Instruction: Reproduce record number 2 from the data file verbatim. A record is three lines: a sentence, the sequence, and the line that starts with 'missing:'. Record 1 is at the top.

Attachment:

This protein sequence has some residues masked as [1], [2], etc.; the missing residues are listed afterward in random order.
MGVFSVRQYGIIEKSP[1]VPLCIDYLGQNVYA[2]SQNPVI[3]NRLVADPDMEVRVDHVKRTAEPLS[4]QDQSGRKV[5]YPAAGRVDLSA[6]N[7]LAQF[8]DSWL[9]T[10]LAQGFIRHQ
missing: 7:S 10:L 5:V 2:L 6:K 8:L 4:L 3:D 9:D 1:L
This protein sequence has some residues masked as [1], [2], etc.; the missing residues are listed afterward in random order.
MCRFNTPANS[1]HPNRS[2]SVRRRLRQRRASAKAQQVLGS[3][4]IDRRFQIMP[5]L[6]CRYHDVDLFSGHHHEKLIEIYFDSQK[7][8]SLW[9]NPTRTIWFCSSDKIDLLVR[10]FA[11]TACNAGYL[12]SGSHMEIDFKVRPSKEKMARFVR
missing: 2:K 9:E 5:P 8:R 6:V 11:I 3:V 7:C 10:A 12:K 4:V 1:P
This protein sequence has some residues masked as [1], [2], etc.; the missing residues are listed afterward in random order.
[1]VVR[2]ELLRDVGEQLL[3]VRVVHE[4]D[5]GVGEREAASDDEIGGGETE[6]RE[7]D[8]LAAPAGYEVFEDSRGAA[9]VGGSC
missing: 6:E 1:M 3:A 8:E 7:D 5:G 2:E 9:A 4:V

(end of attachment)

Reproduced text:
This protein sequence has some residues masked as [1], [2], etc.; the missing residues are listed afterward in random order.
MCRFNTPANS[1]HPNRS[2]SVRRRLRQRRASAKAQQVLGS[3][4]IDRRFQIMP[5]L[6]CRYHDVDLFSGHHHEKLIEIYFDSQK[7][8]SLW[9]NPTRTIWFCSSDKIDLLVR[10]FA[11]TACNAGYL[12]SGSHMEIDFKVRPSKEKMARFVR
missing: 2:K 9:E 5:P 8:R 6:V 11:I 3:V 7:C 10:A 12:K 4:V 1:P